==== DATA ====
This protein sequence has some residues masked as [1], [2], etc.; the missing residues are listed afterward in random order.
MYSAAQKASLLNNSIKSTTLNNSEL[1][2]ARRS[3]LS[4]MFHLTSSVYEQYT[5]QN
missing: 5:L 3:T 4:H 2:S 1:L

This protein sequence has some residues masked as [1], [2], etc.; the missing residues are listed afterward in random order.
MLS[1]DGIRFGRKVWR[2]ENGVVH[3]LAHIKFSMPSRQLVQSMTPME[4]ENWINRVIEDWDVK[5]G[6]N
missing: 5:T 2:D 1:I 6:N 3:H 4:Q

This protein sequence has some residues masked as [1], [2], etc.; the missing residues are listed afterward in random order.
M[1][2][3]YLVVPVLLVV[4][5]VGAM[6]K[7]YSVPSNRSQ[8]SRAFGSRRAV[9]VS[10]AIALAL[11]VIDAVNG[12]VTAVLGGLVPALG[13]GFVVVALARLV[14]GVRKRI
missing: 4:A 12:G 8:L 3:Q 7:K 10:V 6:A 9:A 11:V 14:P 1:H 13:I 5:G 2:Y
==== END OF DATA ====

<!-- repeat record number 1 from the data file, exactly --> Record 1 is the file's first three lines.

This protein sequence has some residues masked as [1], [2], etc.; the missing residues are listed afterward in random order.
MYSAAQKASLLNNSIKSTTLNNSEL[1][2]ARRS[3]LS[4]MFHLTSSVYEQYT[5]QN
missing: 5:L 3:T 4:H 2:S 1:L